image of sign that says now hiringThis is a guest post from our friend Dan Olin @ Easyway Maid Service. Dan provides high-quality residential cleaning in the Austin, Texas area and has some great tips regarding hiring.

The hardest part of almost any service business is finding good, reliable workers. This is particularly true if you use independent contractors, and therefore cannot legally train your workers.

Luckily, I’ve developed a solution that has consistently yielded me high quality and professional cleaners. Complaints have gone from frequent (when I first started) to rare, and I attribute this to a combination of setting customer expectations properly, and finding/vetting excellent home cleaning professionals.

The first thing you need to know is that you can never, ever stop hiring/recruiting. The minute you stop is the minute one of your teams gets caught poaching clients, and your other team quits. Always be prepared and keep the pipeline full.

Here is my super secret system:

Craigslist, Indeed, and Facebook hiring groups are the holy trinity from which I pull all my applicants. I post one ad to craigslist Monday, Wednesday, and Friday. Every single day, I post to 5 facebook hiring groups specific to my city. Every 2 weeks, I delete and renew my Indeed posts (which boosts your visibility significantly).

I have an online application that specifically asks about all the things I need from my cleaners. For example, I require that everyone who applies has a partner to work with on larger jobs. If they select “no” to “do you have a partner to work with on larger jobs?” then I throw out their application (not really, I keep a PDF file of every application just in case). I also ask cleaning-related questions like “what effect does oven cleaner have on granite table tops” just to weed out the people who don’t know what they’re doing.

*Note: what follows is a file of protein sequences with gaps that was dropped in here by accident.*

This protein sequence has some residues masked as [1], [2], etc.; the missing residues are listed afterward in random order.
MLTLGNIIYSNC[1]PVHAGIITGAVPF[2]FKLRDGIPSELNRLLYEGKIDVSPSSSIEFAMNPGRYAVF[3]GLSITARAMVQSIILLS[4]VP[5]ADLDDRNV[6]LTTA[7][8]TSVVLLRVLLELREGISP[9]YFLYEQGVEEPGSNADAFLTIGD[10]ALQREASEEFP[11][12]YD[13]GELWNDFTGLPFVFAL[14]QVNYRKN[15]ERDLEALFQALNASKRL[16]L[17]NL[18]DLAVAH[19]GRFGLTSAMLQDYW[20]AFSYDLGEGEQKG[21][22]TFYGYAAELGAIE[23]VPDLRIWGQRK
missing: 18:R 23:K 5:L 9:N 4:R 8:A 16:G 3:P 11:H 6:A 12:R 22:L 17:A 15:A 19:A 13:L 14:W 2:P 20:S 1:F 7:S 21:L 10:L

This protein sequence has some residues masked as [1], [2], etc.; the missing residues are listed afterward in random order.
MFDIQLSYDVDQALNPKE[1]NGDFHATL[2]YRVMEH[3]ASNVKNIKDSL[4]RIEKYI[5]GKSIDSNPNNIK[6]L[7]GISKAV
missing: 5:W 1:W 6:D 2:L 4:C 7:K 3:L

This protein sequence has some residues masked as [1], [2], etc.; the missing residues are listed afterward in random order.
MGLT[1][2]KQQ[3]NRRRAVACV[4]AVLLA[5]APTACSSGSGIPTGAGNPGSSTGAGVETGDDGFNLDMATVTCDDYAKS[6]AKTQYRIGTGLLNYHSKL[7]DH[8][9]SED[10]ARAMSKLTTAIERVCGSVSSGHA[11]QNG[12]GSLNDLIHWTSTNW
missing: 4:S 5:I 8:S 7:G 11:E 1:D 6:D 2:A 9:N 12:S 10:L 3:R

I have Trello set up to pull all new applications from Jotform (the application site I use) and add them to the “New applicants” list on Trello. When I have reviewed their application, I move them to either the “rejected” list (which automatically sends them a rejection email through Zapier), or the “need to do phone interview” list which emails them a list of times and dates they can pick to interview on. This means I don’t have to handle scheduling – Tuesday and Thursday from 4-6pm are my “phone interview times”.

Give them a 10-15 minute phone interview, where you clearly explain how your service works, and find out as much about their work experience as possible.

Then, call each and every one of their references. Require client references, friends/family references won’t help you learn anything useful.

Then, if they pass the phone interview, meet with them in-person. This is something I do that many other owners do not. I will never recruit someone without talking to them face-to-face, even if it has to be by Skype. The in-person interview is when you have them fill out their paperwork, and also try to get a sense of their vibe. If I have a “funny feeling” about a candidate after meeting with them, I do not work with them. Use your instincts: if there’s something fishy about an applicant, it will often become apparent when you talk to them in-person.

Then, do a complete national criminal background check, of course.

Next, schedule a small test cleaning of 2 rooms: kitchen + dining room, or bathroom + living room and pay the cleaner $30 for their time. Many companies don’t pay applicants for test cleanings. That ain’t right, that $30 will build trust anyway and reassure your cleaners that you aren’t out to take advantage of them.

If they pass the test cleaning, keep them on a probationary period for the first month. Call every customer and ask them how the service went. If you’re hiring enough cleaners, you will be cutting some of them off within that first month. The idea here is to slowly weed out the undesirables through the long application process.

If you do everything that I laid out in this guide, your company will never be short of workers, and you can watch as your customer reviews skew increasingly positive,


Dan Olin @ Easyway Maid Service
[email protected]

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